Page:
The advantage to in-Canada processing is that IRCC will send the work permit to the applicant in the mail. The applicant will not need to leave and re-enter Canada in order to receive their work permit.
On March 1, 2023, Immigration, Refugees and Citizenship Canada (IRCC) extended the public policy allowing certain visitors in Canada to apply for an employer-specific work permit until February 28, 2025.
The wording of the announcement, as well as the wording that is sometimes used to report the announcement on social media, has led to some confusion. We have had questions from visitors over the past few weeks who have wondered if they now qualify for a work permit, since they are visitors and have received a casual job offer.
To clarify, this public policy is concerned only with place of application requirements. It does not ease work permit eligibility requirements. As before, a foreign national must receive a job offer backed by a labour market impact assessment (LMIA) or qualify for an LMIA-exempt work permit through the International Mobility Program, in order to be eligible for a work permit.
So, what does this public policy actually do? It amends the place of application requirements. Before the public policy came into force, a visitor in Canada would have to submit an application for a work permit outside Canada or, in the case of visa-exempt applicants, at a port of entry. A visitor in Canada submitting their application outside Canada could do so online and, assuming they have valid visitor status until a decision is made, could remain in Canada during processing. Once the application is approved though, the applicant would need to leave and re-enter Canada in order to have their work permit printed by a Canada Border Services Agency (CBSA) officer. Through the public policy, a visitor in Canada may now submit their application for a work permit online and have it processed from within Canada. The advantage to in-Canada processing is that IRCC will send the work permit to the applicant in the mail. The applicant will not need to leave and re-enter Canada in order to receive their work permit.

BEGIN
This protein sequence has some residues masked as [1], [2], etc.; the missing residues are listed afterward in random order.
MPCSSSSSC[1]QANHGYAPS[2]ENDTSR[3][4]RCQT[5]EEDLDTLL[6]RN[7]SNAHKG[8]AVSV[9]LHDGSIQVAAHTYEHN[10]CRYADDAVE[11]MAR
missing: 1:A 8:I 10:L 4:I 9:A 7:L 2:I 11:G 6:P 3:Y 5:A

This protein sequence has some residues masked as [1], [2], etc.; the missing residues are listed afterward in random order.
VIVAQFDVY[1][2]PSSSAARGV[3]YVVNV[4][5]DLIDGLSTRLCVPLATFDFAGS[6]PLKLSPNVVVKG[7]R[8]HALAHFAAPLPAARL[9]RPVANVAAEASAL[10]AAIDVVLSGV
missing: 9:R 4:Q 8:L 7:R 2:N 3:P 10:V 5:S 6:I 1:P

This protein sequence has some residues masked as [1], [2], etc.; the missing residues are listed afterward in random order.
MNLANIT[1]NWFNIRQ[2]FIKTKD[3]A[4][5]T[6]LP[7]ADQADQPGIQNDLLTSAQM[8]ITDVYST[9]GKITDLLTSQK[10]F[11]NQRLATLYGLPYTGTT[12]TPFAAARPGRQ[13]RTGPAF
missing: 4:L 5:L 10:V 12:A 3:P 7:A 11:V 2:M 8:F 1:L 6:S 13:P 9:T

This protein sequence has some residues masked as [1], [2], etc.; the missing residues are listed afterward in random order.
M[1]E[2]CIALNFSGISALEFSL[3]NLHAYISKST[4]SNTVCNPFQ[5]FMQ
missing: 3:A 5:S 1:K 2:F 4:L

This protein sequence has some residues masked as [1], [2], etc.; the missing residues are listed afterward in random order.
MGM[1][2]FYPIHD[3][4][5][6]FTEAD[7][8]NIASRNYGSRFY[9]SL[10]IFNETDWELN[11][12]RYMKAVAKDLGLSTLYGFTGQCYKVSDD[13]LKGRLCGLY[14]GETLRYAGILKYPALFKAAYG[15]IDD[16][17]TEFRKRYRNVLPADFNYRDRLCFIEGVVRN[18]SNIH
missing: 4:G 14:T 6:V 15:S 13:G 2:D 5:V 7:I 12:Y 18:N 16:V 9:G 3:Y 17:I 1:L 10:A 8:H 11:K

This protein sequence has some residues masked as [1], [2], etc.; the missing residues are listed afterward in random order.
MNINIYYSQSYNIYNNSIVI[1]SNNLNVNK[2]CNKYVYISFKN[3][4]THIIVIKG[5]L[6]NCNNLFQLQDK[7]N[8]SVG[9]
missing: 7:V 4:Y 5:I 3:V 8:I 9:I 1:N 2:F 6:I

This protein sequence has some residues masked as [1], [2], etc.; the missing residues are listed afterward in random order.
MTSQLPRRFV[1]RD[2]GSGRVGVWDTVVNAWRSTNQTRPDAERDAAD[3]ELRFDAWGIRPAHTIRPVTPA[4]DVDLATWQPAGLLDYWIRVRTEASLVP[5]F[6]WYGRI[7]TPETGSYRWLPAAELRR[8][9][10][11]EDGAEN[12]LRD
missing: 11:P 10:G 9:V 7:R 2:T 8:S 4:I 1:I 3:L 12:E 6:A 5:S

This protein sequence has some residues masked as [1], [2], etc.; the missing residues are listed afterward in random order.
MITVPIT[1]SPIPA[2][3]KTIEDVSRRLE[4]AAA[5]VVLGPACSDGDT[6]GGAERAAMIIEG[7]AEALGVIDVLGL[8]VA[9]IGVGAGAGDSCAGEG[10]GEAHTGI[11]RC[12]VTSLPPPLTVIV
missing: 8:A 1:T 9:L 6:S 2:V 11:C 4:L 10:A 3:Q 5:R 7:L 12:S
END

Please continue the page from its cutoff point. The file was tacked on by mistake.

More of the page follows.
Whether or not this public policy is actually helpful to an applicant is highly dependent upon their situation and priorities. The estimated processing time for a work permit submitted inside Canada is currently 154 days. If the applicant holds the passport of a country that enjoys a significantly shorter processing time through a visa office abroad, it may be faster to submit the application from outside Canada. However, if the applicant wants to avoid an examination by a CBSA officer or if their visitor status will likely expire during processing of an outside application, it may be preferable to submit the application from inside of Canada, regardless of the longer processing times.
Are you a visitor in Canada who would like to remain here, but you are unsure of your options? We would be happy to arrange a consultation, during which we would discuss your possible pathways to a work permit or permanent resident status. Contact our office for details, including consultation fees and availability.